The cost of implementing UK guidelines for the management of chronic kidney disease
Klebe B., Irving J., Stevens PE., O'Donoghue DJ., de Lusignan S., Cooley R., Hobbs H., Lamb EJ., John I., Middleton R., New J., Farmer CKT.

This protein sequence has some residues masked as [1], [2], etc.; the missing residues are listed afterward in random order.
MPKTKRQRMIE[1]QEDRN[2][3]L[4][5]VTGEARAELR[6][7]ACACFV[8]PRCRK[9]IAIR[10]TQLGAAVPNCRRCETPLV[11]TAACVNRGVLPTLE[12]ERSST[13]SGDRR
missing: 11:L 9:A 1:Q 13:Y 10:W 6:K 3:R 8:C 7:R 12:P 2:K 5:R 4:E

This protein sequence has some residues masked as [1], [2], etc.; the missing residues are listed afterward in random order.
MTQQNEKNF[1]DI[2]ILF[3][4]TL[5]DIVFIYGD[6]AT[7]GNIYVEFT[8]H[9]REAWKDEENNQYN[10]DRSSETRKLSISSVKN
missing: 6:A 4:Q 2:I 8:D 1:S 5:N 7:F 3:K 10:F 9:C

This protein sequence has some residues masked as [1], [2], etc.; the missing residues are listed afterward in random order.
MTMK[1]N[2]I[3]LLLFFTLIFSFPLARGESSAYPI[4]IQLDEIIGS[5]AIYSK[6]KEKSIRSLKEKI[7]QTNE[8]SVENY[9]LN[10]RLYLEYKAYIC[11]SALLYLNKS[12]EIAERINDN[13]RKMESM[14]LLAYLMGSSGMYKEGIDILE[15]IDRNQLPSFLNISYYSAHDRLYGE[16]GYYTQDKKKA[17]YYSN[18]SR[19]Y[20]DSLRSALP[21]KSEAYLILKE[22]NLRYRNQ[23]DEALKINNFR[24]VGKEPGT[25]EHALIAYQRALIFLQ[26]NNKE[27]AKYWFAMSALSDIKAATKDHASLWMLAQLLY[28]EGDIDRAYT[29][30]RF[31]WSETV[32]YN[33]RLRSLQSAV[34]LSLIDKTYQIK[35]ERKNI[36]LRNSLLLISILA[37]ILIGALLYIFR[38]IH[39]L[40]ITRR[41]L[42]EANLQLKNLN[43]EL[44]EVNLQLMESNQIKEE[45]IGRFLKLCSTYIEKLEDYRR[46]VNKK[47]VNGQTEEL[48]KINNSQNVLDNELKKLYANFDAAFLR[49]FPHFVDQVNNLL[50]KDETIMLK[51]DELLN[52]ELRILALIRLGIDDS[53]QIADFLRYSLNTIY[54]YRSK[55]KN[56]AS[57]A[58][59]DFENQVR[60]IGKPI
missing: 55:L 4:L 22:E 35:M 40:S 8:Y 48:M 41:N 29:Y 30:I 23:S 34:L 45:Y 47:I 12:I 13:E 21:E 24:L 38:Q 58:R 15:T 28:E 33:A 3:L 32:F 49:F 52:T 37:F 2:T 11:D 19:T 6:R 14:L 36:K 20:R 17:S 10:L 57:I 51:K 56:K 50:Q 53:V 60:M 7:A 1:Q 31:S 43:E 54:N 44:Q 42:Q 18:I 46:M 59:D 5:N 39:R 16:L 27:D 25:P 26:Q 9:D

Background. Chronic kidney disease (CKD) is a major public health problem. In the UK, guidelines have been developed to facilitate case identification and management. Our aim was to estimate the annualized cost of implementation of the guidelines on newly identified CKD cases. Methods. We interrogated the New Opportunities for Early Renal Intervention by Computerised Assessment (NEOERICA) database using a Java program created to recompile the CKD guidelines into rule-based decision trees. This categorized all patients with a serum creatinine recorded over a 1-year period into those requiring more tests or referral. A 12-month cost analysis for following the guidelines was performed. Results. In the first year, a practice of 10 000 would identify 147.5 patients with stages 3-5 CKD over and above those already known. All stages 4--5 CKD cases would require nephrology referral. Of those with stage 3 CKD (143.85), 126.27 stable patients would require more tests. The following would require referral: 14.8 with estimated glomerular filtration rate decline ≥5ml/min/1.73 m2/year, 1.11 with haemoglobin <11g/dl and 1.67 with blood pressure >150/90 on three anti-hypertensives. The projected cost per practice of investigating stable stage 3 CKD was € 6111; and € 7836 for nephrology referral. Total costs of €17 133 in the first year were increased to € 29 790 through the effect of creatinine calibration. Conclusions. CKD guideline implementation results in significant increases in nephrology referral and additional investigation. These costs could be recouped by delaying dialysis requirement by 1 year in one individual per 10 000 patients managed according to guidelines. © The Author .